A giant carne asada chimichanga at Aqui es Mexico in Charlottesville, VACharlottesville is home to many fine Mexican restaurants of all sizes and modes – think Baja Bean for students, Guadalajara for margaritas, the farmer’s market for tacos al pastor. But Aqui es Mexico, tucked away in a shopping center in Belmont, offers something special: a unique combination of Salvadoran and Mexican cuisines, an expansive menu, and a comfortable interior.

The restaurant itself is spotless, brightly decorated, and well-lit, with many seating options suitable for different party sizes and a rather impressive curved bar. The service was friendly yet not overly so; my server seemed interested in my enjoyment of the food, which was all too easy to communicate.

As I am unfamiliar with the food of El Salvador, I ordered some Mexican favorites and a Salvadoran speciality as well. The first in line for consumption were chips and salsa, washed down with a horchata agua fresca. After a fifteen-minute walk in 100+ heat, the creamy sweetness of the cinnamon-spiced horchata was surprisingly refreshing – so much so that I ordered another to-go for the walk home. The chips were freshly fried wedges of thick tortillas, substantially ridged for the thin salsas to coat. The green sauce tasted mild and tart, while the thinner red chile sauce had a building and lingering spiciness. Following the chips and salsa, the server brought a cheese and bean pupusa, a Salvadoran speciality made of a thick corn tortilla filled with hot refried beans and melted cheese. The pupusa was the surprise hit of my meal. The fresh, simple dish, coupled with a thin, cooked tomato sauce and pickled coleslaw, was completely satisfying.

A bean and cheese pupusa at Aqui es Mexico in Charlottesville, VAPerhaps the success of my first two dishes set the bar too high for the last, but I found the chimichanga to be less than perfect. While the carne asada filling was tender and flavorful, the dish was overall dry, very doughy, and heavy. It could be my own fault for ordering three fried dishes in a row, but the bright and fresh flavors of both the salsas and the pupusa did not come through in the chimichanga.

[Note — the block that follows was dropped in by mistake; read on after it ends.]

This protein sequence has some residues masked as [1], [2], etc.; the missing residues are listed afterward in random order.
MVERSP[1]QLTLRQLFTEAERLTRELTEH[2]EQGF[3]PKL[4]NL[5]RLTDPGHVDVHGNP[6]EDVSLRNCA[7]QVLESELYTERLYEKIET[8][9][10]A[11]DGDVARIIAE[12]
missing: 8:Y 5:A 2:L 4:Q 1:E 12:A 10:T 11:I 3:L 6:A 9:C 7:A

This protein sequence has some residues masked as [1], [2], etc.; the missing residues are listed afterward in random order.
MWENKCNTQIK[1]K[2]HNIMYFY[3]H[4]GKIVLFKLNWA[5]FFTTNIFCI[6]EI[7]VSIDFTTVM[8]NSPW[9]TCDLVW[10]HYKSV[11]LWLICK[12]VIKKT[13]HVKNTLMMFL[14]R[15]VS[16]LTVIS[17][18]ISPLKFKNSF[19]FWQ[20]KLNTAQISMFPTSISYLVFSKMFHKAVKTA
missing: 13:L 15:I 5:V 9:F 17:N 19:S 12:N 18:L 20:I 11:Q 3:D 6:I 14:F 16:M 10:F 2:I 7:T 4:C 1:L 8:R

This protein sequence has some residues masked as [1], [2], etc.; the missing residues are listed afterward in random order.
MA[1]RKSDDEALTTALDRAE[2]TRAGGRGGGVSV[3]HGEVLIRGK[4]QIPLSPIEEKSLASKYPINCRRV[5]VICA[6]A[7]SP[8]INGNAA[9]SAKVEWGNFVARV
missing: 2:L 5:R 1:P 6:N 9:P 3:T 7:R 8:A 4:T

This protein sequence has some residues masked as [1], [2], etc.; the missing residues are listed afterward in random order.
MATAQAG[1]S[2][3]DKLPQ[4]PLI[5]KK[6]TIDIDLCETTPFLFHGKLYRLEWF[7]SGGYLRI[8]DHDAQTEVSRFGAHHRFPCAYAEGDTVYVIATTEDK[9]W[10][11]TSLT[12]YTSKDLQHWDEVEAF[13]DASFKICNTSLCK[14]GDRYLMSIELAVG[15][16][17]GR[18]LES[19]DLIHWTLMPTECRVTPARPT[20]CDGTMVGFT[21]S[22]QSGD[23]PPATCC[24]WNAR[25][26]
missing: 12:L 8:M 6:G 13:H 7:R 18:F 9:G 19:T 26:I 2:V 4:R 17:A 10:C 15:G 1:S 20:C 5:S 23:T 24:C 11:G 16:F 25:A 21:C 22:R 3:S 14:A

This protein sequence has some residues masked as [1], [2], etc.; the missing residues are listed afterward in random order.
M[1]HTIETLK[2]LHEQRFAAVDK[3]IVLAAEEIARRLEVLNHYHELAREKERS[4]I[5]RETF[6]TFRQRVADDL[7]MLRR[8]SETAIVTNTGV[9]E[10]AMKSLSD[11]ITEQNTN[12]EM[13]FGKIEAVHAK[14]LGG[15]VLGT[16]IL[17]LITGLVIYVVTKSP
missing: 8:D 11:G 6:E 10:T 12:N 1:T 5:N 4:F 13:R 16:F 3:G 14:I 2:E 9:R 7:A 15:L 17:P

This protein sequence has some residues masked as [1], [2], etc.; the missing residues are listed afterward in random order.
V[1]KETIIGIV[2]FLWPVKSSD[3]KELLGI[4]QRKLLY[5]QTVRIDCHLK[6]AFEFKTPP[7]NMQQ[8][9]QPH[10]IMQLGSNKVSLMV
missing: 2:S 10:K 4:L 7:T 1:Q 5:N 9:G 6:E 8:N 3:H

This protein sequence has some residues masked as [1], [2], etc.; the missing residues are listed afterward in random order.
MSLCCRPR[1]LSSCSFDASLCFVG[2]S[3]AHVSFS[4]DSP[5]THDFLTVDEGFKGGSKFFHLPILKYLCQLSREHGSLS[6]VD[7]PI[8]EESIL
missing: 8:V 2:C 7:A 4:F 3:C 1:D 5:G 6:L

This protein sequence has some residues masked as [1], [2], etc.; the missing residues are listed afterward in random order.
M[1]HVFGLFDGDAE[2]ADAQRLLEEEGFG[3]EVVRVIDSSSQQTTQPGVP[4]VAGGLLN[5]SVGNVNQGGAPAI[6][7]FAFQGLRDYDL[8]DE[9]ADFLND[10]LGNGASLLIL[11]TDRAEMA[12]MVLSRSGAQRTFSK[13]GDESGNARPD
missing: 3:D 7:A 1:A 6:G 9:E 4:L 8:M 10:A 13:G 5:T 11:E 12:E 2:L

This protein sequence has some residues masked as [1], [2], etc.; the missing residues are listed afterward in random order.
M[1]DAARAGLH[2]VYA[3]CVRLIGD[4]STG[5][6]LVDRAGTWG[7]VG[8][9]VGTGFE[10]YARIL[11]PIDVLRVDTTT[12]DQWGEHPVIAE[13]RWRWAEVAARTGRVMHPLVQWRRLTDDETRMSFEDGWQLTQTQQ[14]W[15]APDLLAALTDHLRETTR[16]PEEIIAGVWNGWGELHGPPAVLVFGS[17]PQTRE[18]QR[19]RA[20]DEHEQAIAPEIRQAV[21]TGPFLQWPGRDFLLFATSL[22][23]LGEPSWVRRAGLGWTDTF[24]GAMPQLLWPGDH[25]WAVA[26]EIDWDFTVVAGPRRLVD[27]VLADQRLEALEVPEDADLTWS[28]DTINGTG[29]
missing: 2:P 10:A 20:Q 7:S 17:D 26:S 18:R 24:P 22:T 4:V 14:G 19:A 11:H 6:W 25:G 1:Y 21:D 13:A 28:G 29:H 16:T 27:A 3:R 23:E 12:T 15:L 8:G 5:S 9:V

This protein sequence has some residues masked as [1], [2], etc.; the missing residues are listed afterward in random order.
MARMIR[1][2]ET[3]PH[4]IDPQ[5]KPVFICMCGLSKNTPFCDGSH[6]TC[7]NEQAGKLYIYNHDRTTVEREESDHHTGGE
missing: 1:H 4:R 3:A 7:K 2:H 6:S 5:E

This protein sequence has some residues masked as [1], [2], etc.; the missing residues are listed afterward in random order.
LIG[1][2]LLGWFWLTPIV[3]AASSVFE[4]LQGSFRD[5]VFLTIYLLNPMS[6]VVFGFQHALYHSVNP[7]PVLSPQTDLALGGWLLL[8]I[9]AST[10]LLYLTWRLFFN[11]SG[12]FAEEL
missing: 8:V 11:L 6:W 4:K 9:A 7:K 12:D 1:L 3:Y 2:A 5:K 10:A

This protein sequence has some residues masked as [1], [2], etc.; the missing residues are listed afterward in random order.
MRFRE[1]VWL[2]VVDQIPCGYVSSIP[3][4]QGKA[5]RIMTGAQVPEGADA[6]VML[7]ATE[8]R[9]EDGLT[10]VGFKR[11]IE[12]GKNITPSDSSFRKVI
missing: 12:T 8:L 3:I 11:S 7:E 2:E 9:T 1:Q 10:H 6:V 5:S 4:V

I dined at Aqui es Mexico at 4:30, the no-man’s-land of meal hours, so the place was entirely empty. I would imagine that even on a busy night, the atmosphere at the restaurant would remain as comfortable and low-key. However, don’t expect Taco Bell prices at this stop – most entrees fall within the $10-15 range, and chips and salsa do not come free. The horchata alone, however, is worth its weight in gold.

Jed says: “Though it lacks the must-drink-margarita energy of Guadalajara, Aqui is the best Mexican/only Salvadoran in town, and further evidence that a mush of protein in a pocket of dough should be on the flag for world peace (please refer to empanadas, pierogies, dumplings, pot stickers, pupusas, etc.).”

award_star_gold_3 16Rating: Casey: Jed:

thumb_up 16 iconPros: Fresh and vibrant food in a tasteful environment.

thumb_down 16 iconCons: Occasionally heavy food, not cheap.

money_dollar 16 iconPrice: $10-15 per entree.

car famfam 16 iconParking: Spots usually available in the shopping center or nearby.

phone 16 iconContact Info

Hours

Closed Monday
Tue-Thu 11 am – 9 pm
Fri 11 am – 10 pm
Sat-Sun 10 am – 10 pm


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